For a group of people as focused on efficiencies and optimization as the FIRE community is, I am struck by the lack of discussion of how inefficient and NOT optimized it is to invest in ways that encourage the destructive, extractive and predatory practices that cause the problems we later try to solve by donating money to non-profits. Alternatively, we could contemplate Martin Luther King Jr’s quote “Philanthropy is commendable, but it must not cause the philanthropist to overlook the circumstances of economic injustice which make philanthropy necessary.”

To me there is a tremendous disconnect when someone provides financial support to the ADA from profits they’ve earned on stocks they hold in Coca-Cola, McDonald’s, or a multitude of other companies pushing unhealthy products. I experience that same dissonance when I learn of people donating to the NRDC, who hold stock in Exxon-Mobil, Royal Dutch Shell, or a myriad of other companies profiting from the extraction of fossil fuels through fracking and off-shore oil drilling. Similarly, I sense an incongruity when a well-intentioned soul contributes to Save the Children and holds stock in Microsoft, Apple, or others, which may source cobalt from companies known to use child labor in the DRC. And if someone donates money to reduce the presence of plastics in our oceans (and especially if they publicly tout their zero waste practices) does it not border on hypocritical to own stock in companies like Glaxo Smith Kline, Johnson & Johnson, and all the others packaging their shampoos and other health and wellness products in virgin plastic containers?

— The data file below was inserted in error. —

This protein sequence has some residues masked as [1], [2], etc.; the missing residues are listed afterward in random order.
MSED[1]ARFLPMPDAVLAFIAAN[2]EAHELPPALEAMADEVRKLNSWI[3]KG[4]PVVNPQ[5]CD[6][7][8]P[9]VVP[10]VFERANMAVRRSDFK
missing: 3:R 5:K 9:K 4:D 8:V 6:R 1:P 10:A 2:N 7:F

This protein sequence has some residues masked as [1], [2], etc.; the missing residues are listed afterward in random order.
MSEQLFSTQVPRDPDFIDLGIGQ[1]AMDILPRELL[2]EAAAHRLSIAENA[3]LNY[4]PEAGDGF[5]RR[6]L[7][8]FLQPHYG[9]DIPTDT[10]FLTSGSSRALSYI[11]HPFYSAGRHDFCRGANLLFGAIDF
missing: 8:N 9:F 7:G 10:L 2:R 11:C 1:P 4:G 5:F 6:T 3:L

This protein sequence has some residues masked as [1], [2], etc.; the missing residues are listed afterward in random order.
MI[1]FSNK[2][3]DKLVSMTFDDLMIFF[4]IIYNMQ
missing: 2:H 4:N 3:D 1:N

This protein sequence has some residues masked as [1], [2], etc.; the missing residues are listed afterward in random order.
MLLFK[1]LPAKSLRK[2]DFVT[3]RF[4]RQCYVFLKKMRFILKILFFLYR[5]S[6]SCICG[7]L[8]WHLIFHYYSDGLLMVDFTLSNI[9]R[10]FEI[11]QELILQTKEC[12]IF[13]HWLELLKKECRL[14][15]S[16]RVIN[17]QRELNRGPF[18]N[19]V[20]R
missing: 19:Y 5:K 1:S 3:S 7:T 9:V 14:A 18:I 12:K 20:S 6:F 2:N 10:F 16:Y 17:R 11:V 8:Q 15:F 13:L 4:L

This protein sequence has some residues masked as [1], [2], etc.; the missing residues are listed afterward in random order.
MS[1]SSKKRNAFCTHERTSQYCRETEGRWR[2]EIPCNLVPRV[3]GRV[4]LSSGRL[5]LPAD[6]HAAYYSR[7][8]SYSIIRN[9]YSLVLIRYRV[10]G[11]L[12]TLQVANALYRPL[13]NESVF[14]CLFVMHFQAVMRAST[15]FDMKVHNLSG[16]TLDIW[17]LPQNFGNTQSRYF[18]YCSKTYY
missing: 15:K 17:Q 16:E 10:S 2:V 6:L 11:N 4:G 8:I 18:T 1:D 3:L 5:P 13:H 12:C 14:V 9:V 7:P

If we are concerned about diseases like cancer and diabetes as well as sky-rocketing health care costs why would we want to hold stock in companies such as PepsiCo, Mars Inc., Wendy’s? If we’re worried about homelessness would it make sense for us to own Amazon stock given that “Amazon helped overturn a proposed tax on large employers in its hometown of Seattle that would have raised about $50 million per year to fight homelessness and create more affordable housing. The two million dollars Amazon CEO Jeff Bezos and his wife donated to non-profits addressing homelessness locally in the aftermath of this seems paltry. Unfortunately, most CEOs and shareholders are also trapped in short term focused frameworks and are not at all versed in whole-systems thinking.

Sometimes it feels like we’re so focused on the pursuit of the financial bottom line, trying to get our family to FI as quickly as possible, that we’re left with no time or inclination to acknowledge and ponder the fact that we make up a very small part of a large, interconnected system here on planet Earth. Being steeped in permaculture I gravitate towards whole-systems thinking, which is a method of analysis and decision-making that looks at the interrelationships of the constituent parts of a system rather than narrowly focusing on the parts themselves.